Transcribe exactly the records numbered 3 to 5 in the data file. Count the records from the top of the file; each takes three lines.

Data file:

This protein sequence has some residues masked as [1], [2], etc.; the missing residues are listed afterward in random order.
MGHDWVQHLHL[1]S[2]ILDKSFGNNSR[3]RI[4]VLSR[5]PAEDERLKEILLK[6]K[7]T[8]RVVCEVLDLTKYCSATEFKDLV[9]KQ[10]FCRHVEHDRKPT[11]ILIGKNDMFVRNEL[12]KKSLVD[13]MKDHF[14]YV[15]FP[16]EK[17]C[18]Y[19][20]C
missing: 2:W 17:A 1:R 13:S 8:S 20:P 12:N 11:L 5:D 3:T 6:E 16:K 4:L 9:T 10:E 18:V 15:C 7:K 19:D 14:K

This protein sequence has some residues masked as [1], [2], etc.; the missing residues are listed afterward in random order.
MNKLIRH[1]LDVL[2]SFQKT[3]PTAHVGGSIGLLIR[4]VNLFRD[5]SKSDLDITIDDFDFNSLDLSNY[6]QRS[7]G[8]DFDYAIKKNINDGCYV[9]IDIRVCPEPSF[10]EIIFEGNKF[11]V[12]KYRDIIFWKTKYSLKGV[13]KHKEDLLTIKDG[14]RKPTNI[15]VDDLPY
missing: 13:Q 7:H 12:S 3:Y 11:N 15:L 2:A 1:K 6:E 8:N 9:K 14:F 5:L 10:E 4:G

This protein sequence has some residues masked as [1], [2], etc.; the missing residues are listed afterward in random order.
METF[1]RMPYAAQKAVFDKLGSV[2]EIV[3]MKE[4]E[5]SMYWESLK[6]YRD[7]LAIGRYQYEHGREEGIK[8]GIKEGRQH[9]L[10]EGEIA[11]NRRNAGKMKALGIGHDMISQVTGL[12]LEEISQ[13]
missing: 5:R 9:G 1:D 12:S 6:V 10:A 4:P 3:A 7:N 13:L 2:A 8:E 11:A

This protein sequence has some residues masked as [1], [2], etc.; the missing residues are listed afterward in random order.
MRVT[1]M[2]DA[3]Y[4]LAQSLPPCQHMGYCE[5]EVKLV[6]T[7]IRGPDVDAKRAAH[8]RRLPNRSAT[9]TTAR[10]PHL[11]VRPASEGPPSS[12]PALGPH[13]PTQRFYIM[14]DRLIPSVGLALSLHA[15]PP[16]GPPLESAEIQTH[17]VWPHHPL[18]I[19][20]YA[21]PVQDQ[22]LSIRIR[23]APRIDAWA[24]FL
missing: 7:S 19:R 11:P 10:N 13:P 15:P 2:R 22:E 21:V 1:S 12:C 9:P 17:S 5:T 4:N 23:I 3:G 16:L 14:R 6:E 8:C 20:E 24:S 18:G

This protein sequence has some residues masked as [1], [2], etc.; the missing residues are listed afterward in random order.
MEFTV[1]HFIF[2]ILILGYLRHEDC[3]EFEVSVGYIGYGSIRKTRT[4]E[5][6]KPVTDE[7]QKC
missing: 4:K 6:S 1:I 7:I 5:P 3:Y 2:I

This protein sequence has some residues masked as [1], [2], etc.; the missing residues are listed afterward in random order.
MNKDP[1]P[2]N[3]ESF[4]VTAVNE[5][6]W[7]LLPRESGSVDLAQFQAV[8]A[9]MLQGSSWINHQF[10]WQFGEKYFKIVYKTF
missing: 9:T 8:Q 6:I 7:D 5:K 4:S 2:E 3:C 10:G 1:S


This protein sequence has some residues masked as [1], [2], etc.; the missing residues are listed afterward in random order.
METF[1]RMPYAAQKAVFDKLGSV[2]EIV[3]MKE[4]E[5]SMYWESLK[6]YRD[7]LAIGRYQYEHGREEGIK[8]GIKEGRQH[9]L[10]EGEIA[11]NRRNAGKMKALGIGHDMISQVTGL[12]LEEISQ[13]
missing: 5:R 9:G 1:D 12:S 6:V 10:A 4:P 3:A 7:N 13:L 2:A 8:E 11:A

This protein sequence has some residues masked as [1], [2], etc.; the missing residues are listed afterward in random order.
MRVT[1]M[2]DA[3]Y[4]LAQSLPPCQHMGYCE[5]EVKLV[6]T[7]IRGPDVDAKRAAH[8]RRLPNRSAT[9]TTAR[10]PHL[11]VRPASEGPPSS[12]PALGPH[13]PTQRFYIM[14]DRLIPSVGLALSLHA[15]PP[16]GPPLESAEIQTH[17]VWPHHPL[18]I[19][20]YA[21]PVQDQ[22]LSIRIR[23]APRIDAWA[24]FL
missing: 7:S 19:R 11:P 10:N 13:P 15:P 2:R 22:E 21:V 1:S 12:C 9:P 17:S 5:T 4:N 23:I 3:G 16:L 14:R 6:E 8:C 20:E 24:S 18:G

This protein sequence has some residues masked as [1], [2], etc.; the missing residues are listed afterward in random order.
MEFTV[1]HFIF[2]ILILGYLRHEDC[3]EFEVSVGYIGYGSIRKTRT[4]E[5][6]KPVTDE[7]QKC
missing: 4:K 6:S 1:I 7:I 5:P 3:Y 2:I